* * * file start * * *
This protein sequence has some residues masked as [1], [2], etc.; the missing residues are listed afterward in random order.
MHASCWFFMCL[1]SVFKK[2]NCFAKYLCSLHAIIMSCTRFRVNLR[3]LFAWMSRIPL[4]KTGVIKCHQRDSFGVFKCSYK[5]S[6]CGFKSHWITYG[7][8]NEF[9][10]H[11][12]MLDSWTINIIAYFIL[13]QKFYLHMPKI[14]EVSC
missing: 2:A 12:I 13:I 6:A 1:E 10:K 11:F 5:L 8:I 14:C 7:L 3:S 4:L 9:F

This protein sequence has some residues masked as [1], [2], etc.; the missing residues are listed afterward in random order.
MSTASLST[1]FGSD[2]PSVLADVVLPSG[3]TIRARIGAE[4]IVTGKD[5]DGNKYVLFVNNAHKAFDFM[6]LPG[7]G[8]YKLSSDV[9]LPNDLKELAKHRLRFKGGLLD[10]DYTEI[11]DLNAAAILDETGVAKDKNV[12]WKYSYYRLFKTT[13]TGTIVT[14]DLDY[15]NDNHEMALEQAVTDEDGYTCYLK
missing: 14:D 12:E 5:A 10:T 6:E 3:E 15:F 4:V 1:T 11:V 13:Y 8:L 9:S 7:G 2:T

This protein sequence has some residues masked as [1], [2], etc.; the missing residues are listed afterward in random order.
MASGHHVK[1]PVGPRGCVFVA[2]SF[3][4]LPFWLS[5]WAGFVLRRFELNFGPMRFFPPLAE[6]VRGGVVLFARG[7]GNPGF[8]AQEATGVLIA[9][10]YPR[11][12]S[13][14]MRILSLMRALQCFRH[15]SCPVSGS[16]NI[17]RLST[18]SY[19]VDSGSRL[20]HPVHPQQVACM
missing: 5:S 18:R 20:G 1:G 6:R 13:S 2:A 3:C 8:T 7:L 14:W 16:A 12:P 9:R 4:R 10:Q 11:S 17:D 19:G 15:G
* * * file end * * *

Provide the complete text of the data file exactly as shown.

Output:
This protein sequence has some residues masked as [1], [2], etc.; the missing residues are listed afterward in random order.
MHASCWFFMCL[1]SVFKK[2]NCFAKYLCSLHAIIMSCTRFRVNLR[3]LFAWMSRIPL[4]KTGVIKCHQRDSFGVFKCSYK[5]S[6]CGFKSHWITYG[7][8]NEF[9][10]H[11][12]MLDSWTINIIAYFIL[13]QKFYLHMPKI[14]EVSC
missing: 2:A 12:I 13:I 6:A 1:E 10:K 11:F 5:L 8:I 14:C 7:L 3:S 4:L 9:F

This protein sequence has some residues masked as [1], [2], etc.; the missing residues are listed afterward in random order.
MSTASLST[1]FGSD[2]PSVLADVVLPSG[3]TIRARIGAE[4]IVTGKD[5]DGNKYVLFVNNAHKAFDFM[6]LPG[7]G[8]YKLSSDV[9]LPNDLKELAKHRLRFKGGLLD[10]DYTEI[11]DLNAAAILDETGVAKDKNV[12]WKYSYYRLFKTT[13]TGTIVT[14]DLDY[15]NDNHEMALEQAVTDEDGYTCYLK
missing: 14:D 12:E 5:A 10:T 6:E 3:E 15:F 4:V 1:T 11:V 13:Y 8:L 9:S 7:G 2:T

This protein sequence has some residues masked as [1], [2], etc.; the missing residues are listed afterward in random order.
MASGHHVK[1]PVGPRGCVFVA[2]SF[3][4]LPFWLS[5]WAGFVLRRFELNFGPMRFFPPLAE[6]VRGGVVLFARG[7]GNPGF[8]AQEATGVLIA[9][10]YPR[11][12]S[13][14]MRILSLMRALQCFRH[15]SCPVSGS[16]NI[17]RLST[18]SY[19]VDSGSRL[20]HPVHPQQVACM
missing: 5:S 18:R 20:G 1:G 6:R 13:S 2:A 3:C 8:T 7:L 14:W 16:A 12:P 9:R 4:R 10:Q 11:S 17:D 19:G 15:G